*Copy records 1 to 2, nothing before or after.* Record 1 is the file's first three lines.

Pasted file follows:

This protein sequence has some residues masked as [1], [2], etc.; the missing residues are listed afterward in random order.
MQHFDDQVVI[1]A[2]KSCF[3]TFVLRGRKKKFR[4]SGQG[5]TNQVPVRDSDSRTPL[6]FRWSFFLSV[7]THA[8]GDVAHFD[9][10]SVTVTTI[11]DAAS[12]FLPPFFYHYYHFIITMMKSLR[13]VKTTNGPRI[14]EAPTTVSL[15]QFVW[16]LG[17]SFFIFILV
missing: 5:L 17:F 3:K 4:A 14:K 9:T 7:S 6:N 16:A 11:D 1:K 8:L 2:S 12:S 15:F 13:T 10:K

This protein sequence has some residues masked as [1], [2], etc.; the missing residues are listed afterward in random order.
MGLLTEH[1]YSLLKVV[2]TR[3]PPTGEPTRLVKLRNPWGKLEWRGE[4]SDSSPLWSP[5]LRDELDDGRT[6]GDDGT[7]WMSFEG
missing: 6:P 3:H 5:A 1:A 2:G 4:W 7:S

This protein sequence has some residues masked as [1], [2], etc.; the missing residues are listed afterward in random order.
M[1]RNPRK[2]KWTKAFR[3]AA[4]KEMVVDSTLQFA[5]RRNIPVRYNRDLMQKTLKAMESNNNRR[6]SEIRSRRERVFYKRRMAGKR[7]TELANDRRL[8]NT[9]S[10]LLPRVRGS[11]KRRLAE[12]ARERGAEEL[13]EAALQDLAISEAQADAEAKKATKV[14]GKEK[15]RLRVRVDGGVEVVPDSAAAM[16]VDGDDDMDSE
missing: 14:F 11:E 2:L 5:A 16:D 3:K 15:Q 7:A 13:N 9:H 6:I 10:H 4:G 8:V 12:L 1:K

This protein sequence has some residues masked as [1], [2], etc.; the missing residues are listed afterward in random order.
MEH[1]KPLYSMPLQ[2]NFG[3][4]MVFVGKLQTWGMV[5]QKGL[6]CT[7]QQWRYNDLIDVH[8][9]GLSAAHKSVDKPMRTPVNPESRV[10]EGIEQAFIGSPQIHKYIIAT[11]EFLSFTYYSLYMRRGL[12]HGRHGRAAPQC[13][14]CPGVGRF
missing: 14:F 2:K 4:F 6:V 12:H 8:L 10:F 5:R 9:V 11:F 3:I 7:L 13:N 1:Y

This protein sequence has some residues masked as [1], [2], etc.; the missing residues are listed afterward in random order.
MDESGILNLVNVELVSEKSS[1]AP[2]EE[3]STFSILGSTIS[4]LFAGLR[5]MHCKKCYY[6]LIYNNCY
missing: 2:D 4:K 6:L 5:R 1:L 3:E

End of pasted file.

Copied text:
This protein sequence has some residues masked as [1], [2], etc.; the missing residues are listed afterward in random order.
MQHFDDQVVI[1]A[2]KSCF[3]TFVLRGRKKKFR[4]SGQG[5]TNQVPVRDSDSRTPL[6]FRWSFFLSV[7]THA[8]GDVAHFD[9][10]SVTVTTI[11]DAAS[12]FLPPFFYHYYHFIITMMKSLR[13]VKTTNGPRI[14]EAPTTVSL[15]QFVW[16]LG[17]SFFIFILV
missing: 5:L 17:F 3:K 4:A 14:K 9:T 7:S 6:N 16:A 11:D 1:K 8:L 2:S 12:S 15:F 13:T 10:K

This protein sequence has some residues masked as [1], [2], etc.; the missing residues are listed afterward in random order.
MGLLTEH[1]YSLLKVV[2]TR[3]PPTGEPTRLVKLRNPWGKLEWRGE[4]SDSSPLWSP[5]LRDELDDGRT[6]GDDGT[7]WMSFEG
missing: 6:P 3:H 5:A 1:A 2:G 4:W 7:S